RealDepressing: The Entire RealNetworks Layoff Memo
Earlier this afternoon, Peter Kafka reported in Media Memo that RealNetworks (RNWK) was “next up in today’s layoff parade.” Here’s the official internal memo from RealNetworks founder, chairman and CEO, Rob Glaser:
I’m writing to share some important but not happy news.
Today, we’re implementing a reduction in force affecting about 130 employees, representing about 7.5 percent of the company’s work force. This is a world-wide initiative; about one-third will be in Seattle, approximately another third in other U.S. locations, and the rest outside of the U.S. This is roughly proportionate to the overall number of people we have in each region. All divisions are affected in varying degrees.
Many of the reductions are a result of consolidations of operations of companies we’ve acquired in the past year or so that are being integrated with other parts of our business. We also have looked across the company to integrate similar functions and groups to achieve better efficiency.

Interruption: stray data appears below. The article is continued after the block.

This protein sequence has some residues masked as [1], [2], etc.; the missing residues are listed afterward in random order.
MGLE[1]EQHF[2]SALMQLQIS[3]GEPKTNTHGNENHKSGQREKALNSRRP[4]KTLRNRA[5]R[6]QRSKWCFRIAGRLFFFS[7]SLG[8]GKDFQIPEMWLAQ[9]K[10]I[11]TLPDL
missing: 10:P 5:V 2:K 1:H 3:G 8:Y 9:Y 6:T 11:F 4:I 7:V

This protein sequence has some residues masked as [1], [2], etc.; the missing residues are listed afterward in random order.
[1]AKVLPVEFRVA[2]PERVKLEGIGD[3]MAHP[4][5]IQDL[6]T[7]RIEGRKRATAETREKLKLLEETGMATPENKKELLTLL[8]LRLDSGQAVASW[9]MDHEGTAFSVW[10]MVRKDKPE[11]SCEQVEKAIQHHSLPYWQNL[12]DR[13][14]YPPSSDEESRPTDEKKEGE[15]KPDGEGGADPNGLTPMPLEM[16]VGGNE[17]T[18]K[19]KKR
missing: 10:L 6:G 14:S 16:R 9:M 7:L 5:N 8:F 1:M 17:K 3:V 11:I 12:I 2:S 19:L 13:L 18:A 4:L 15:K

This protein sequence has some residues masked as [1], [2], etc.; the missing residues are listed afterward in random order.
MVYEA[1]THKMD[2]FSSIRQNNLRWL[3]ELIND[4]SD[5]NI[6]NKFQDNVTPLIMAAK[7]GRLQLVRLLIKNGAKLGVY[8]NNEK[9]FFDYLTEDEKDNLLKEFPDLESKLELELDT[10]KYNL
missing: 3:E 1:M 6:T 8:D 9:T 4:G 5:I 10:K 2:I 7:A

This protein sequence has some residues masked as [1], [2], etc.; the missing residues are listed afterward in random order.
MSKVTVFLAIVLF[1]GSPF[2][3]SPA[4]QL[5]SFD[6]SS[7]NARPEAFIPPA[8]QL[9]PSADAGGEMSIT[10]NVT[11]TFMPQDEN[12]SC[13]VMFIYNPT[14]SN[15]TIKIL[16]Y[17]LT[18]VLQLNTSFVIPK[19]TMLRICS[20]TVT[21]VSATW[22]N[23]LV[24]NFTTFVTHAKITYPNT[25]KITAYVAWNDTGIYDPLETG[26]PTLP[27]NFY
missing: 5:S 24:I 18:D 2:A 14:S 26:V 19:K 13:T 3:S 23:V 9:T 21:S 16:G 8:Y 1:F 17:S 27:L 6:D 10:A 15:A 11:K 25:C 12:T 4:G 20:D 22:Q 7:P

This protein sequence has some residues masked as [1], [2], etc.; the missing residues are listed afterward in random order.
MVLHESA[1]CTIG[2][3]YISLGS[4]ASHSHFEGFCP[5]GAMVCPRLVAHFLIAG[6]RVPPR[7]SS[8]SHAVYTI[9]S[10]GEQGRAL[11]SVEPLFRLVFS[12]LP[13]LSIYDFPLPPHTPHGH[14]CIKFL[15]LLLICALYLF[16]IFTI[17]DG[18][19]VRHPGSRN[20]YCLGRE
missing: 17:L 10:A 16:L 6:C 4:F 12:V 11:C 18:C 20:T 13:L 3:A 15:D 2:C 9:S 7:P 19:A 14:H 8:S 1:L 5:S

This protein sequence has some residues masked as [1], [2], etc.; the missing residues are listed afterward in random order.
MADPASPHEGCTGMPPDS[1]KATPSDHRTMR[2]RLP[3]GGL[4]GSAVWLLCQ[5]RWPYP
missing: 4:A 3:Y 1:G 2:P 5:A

Having said that, this is also a reflection of the economy. While our business has not been affected as much as many, we are not immune to what’s going on in the wider economy. In addition to these staff reductions, we’re also tightening our belt in other ways–watching travel expenses even more closely, for instance, and canceling the Seattle HQ holiday party.
Because of the unusually difficult economic environment, we’re taking extra steps to help affected employees. For instance, every affected staff member in the U.S. will receive six months of Cobra healthcare coverage, which is double what we have done in the past. We’re making similar adjustments internationally.
Despite the changes being made today, which I and the rest of the management team deeply regret, the company is well positioned to weather the current economic storm. As per our last earnings call, we expect to achieve record revenue for the year, and we still see opportunities for growth and investment across the business. In order to stay healthy, we need to get our costs in line with the business as it looks today. This will enable us to continue investing in the areas that set us up for growth and success in the future.
Below is a brief video that goes into additional detail.
I’ll have more to say at our next company meeting early in 2009. Until then, take care.